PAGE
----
Korean traditional dance originated in ancient shamanistic rituals thousands of years ago and has a rich history of culture and storytelling that continues today in many parts of the country. From ancient folk dancing to modern dance styles, the Korean people have long celebrated dance as part of their cultural heritage. The majority of Korean dances that are considered to be traditional include some sort of storyline representing the Korean life.
When Japan ruled Korea from 1910 until 1945, many of these celebrated dances were pushed out of society and forgotten because Japanese worked to wipe out our culture completely. Most dance academies were shut down, and local dance traditions faltered. When Korea was liberated from Japan, a small group of dancers reinvented the traditional choreography based upon what was remembered. At first, these dances were preserved in secret, and eventually dance enjoyed a new life in modern Korean culture. The storytelling aspect was stronger than ever.
In Korean dance the energy flows from the chest area to the arms and hands. Elegant arm poses dominate the choreography. The soft flow of the dance is, every now and then, interrupted by frozen poses. Arm movements usually dominate the dance, while they naturally grow from breathing, which in Korean philosophy is linked with spirit (ki). Thus, the focal point is on the chest and lung area, while the dance appears as a physical manifestation of a deep, personal emotion.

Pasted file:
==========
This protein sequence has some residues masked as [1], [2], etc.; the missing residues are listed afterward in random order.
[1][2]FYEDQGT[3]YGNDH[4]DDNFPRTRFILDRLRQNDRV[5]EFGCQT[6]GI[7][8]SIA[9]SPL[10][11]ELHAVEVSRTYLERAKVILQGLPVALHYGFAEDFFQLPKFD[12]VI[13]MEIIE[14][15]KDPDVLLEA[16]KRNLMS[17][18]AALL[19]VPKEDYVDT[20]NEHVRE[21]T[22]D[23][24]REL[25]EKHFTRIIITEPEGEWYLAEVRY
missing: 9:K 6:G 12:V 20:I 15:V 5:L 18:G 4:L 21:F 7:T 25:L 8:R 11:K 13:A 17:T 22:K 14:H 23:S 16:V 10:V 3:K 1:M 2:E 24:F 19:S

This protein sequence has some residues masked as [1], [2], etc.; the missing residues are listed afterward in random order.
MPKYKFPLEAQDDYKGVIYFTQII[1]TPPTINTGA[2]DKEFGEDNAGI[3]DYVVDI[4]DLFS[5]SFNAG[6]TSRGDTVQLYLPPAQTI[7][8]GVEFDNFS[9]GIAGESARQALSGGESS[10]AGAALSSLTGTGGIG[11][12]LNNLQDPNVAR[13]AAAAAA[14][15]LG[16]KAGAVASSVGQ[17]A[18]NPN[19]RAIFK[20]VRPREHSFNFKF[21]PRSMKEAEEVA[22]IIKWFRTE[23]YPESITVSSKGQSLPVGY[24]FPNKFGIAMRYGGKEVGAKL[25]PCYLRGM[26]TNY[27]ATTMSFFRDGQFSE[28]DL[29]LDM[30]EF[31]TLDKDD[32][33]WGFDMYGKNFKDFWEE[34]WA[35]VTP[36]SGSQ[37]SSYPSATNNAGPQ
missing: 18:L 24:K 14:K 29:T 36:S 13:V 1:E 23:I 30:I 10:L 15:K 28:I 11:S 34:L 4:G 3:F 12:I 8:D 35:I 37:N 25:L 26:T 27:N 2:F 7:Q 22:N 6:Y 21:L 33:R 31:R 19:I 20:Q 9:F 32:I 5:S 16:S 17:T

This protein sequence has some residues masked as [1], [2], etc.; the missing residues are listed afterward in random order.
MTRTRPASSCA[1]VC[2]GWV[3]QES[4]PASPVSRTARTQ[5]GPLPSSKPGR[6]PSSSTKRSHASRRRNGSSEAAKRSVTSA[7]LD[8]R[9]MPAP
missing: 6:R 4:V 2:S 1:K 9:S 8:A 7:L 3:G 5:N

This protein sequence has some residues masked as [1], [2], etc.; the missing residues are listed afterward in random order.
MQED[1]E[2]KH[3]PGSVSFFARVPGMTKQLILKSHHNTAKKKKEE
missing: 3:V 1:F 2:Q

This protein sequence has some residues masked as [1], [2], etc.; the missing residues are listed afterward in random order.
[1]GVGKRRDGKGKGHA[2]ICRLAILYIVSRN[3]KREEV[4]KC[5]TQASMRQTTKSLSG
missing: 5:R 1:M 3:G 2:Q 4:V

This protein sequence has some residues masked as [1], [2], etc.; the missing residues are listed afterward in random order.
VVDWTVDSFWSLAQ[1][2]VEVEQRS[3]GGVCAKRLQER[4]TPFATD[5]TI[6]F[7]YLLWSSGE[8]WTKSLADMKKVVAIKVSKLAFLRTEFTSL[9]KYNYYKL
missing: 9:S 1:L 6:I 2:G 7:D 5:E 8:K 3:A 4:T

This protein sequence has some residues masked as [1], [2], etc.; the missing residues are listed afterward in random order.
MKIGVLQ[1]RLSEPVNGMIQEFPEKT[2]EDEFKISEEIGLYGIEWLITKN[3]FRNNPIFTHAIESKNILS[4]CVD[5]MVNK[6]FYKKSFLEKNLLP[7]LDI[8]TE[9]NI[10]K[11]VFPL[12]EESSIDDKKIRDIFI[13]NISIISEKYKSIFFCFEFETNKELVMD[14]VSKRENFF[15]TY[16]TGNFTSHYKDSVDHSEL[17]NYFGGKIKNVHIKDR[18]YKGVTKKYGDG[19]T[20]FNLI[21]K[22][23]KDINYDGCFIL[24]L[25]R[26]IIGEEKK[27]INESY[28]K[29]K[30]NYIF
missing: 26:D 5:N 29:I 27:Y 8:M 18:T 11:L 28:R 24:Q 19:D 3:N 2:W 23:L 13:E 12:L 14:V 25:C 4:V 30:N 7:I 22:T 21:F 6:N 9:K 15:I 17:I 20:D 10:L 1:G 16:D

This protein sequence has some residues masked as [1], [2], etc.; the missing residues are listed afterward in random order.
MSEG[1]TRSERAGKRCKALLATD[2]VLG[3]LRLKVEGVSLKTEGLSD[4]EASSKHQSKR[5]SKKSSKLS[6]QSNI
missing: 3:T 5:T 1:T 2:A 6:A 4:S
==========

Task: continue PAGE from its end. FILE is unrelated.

Korean traditional clothes are called hanbok, which you can see them wearing in the photos. Hanbok can be classified into ceremonial and everyday dress, and then further categorized by gender, age, and season. Regardless of the differences in these classifications, the basic aesthetic framework of all hanbok is centered around the Korean fondness for naturalness, desire for supernatural protection and blessings, and the Confucian style dress code. One’s social position could also be identified by the material of his or her hanbok. The upper classes dressed in hanbok of closely woven ramie cloth or other high-grade lightweight materials in warmer months and of plain and patterned silks throughout the remainder of the year. Commoners, in contrast, were restricted to cotton.
Patterns were embroidered on hanbok to represent the wishes of the wearer. Peonies on a wedding dress, for instance, represented a wish for honor and wealth. Lotus flowers, on the other hand, symbolized a hope for nobility, and bats and pomegranates illustrated a desire for children. Dragons, phoenixes, cranes and tigers were reserved for the hanbok of royalty and high-ranking officials.
Instruments are often included in the dances as both props and accompaniment, such as the "buk" or barrel drum, as well as the metal rings on the "kal", swords used in Geommu. Hats and fans are also common elements, but the focus is usually on the dancers moving in various formations.
I an happy to share pictures of these two beautiful ladies that taught me the beauty of Korean traditional art that I will forever be proud of.